“Whatever you do to the least of these, you do unto me.”
— Matthew 25:40
“God’s LOVE is the Heart of Christmas.”
— Christmas card in a 2017 holiday card display
By the time you read this, the season of manic advertising and spending will be over.
Christmas Day may be past with its often stress-filled socializing and family squabbles.
I commend the Knights of Columbus for starting and persisting with their campaign to get rid of those horrible Christmas cards. I did not see a single one this year.
I did see a number of great Christmas cards . . . including the one quoted above.
In the week leading up to the insanity that is “Black Friday,” I saw in my Credit Union a big sign: “Maybe Christmas doesn’t come from a store; Maybe Christmas perhaps means a little bit MORE.” The Grinch.
I was delighted. Could there actually be hope for us?
I suggested to our parish K of C and CWL that they buy such a sign ($39.95) for our parish as my social/structural justice budget is currently depleted.
In an attempt to “Keep Christ in Christmas” after the Sandinista democratic socialist government of Nicaragua gained momentary power in that tiny impoverished country (1980s), one of its cardinal “sins” was to ban the 24-hour advertising. The leaders felt it turned the celebration of the birthing anew of the Divine into our world in the form of Jesus the Nazarene into a soul-less spending spree perpetuating our culture of death.
For such moves this original Sandinista government which was peppered with priests including a number of Jesuits, were vilified.
They were . . . and even their memory . . . is a “threat of a Good Example.” “Capitalism” does not like the survival of practical alternative modes of development that offer functioning alternatives to the existing order.
Did you know that our industrial form of capitalism cannot survive without our manic consumption and materialism?
In 1955 American economist and marketing consultant Victor Lebow observed in an article: “Our enormously productive economy demands that we make consumption our way of life. That we convert buying and use of goods into rituals, that we seek our spiritual satisfaction, our ego satisfaction, in consumption. We need things consumed, burned up, replaced, and discarded at an ever-accelerating rate.”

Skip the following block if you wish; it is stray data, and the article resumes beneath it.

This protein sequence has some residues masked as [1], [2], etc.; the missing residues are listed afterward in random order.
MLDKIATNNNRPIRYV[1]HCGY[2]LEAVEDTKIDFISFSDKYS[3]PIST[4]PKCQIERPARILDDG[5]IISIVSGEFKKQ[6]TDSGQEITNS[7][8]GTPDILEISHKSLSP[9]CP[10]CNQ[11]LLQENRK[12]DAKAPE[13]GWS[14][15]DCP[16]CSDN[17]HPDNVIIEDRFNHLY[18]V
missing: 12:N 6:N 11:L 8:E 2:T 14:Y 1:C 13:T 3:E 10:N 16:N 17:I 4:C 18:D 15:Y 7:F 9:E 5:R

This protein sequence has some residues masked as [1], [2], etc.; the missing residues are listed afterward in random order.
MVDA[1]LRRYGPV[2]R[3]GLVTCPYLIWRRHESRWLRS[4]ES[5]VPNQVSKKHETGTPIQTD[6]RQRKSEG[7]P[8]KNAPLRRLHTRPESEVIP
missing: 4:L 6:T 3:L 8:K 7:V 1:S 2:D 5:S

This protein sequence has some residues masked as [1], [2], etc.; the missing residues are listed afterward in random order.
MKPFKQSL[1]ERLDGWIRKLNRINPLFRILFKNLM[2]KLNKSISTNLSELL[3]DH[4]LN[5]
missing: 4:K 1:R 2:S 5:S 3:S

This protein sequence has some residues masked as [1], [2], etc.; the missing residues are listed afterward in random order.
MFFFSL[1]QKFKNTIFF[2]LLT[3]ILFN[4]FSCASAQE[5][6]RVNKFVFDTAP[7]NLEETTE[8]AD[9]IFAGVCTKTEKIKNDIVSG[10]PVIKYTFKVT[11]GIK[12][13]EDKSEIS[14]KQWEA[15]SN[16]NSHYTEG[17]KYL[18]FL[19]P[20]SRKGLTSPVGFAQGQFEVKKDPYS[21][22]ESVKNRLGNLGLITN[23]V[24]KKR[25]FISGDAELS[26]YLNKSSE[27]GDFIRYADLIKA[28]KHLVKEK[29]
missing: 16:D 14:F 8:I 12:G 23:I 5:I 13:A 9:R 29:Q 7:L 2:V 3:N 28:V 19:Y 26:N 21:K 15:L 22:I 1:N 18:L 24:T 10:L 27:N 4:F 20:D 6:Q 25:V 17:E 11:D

The two best ways to do this? War . . . and DIY home renovations! Lebow did not advocate this.
He was merely observing what needed to be done given our industrial capacity for over-production of everything — including food — if we wanted to avoid another “Great Depression” after the Second World War, as happened after the First World War.
We could have structured our societies to have authentically sustainable modes of development enabling all God’s children to have life with dignity according to our beautiful Catholic social teachings . . . but they got “disappeared.” Where is the profit maximization in that?
I suspect most people, if they had been given the freedom to make conscious informed choices, would have chosen that.
As I hope to explore in my next column, we were not given that choice.
Instead, those with the wealth to buy the power to influence the decision-makers — bit by bit — restructured our global societies to suit them.
At this stage, it wasn’t as if there was a “conspiracy” or “plan.”
Those with the wealth to influence how we structure our societies simply followed the logic of profit maximization over all else.
This includes all life, including the survival of our species on Earth. It also includes our relationship to the Divine and how we experience It.
Remember, Lebow observed consumerism and materialism had to replace “spiritual satisfaction.” But does it?
Slowly, over the last 60+ years, our souls and the meaning of our lives including our “high” holidays (holy days) of Christmas and Easter became reasons to insanely consume. Consumption and materialism became a way of life . . . complete with rituals such as Black Friday and football over the American Thanksgiving.
Sixty-plus years later, our children are so devoid of a sense of the sacred and meaning in their lives that they risk their “satisfaction” by taking drugs that might be tainted.
We have unprecedented numbers of refugees and millions dying of starvation. Our development mode is catapulting us toward cataclysmic catastrophe with climate chaos being but one of many. And the world’s largest militaries are defending this grotesque culture of death while we are sold a line they are protecting us against terrorism.
With an ever-increasing gap between a tiny few with immense wealth and the power that kind of wealth can buy, please reflect with me what “Keeping Christ in Christmas” means in our historical moment.
Moment to moment, day to day, what does it mean for you to “Keep Christ in Christmas” . . . and “Love at its Heart.”
What does it meant to have “the Word,” the “Logos” birthed into this grotesque culture of death that is killing so many?
What can you do to bring “good news to the poor,” to the least of these . . . ?
Are handouts from our “surplus” really enough to co-create cultures of life and civilizations of love as we are called to do?
A critical educator, writer and engaged citizen living in Qualicum Beach, B.C., Zarowny is also on the leadership team for her parish’s Justice and Life Ministry.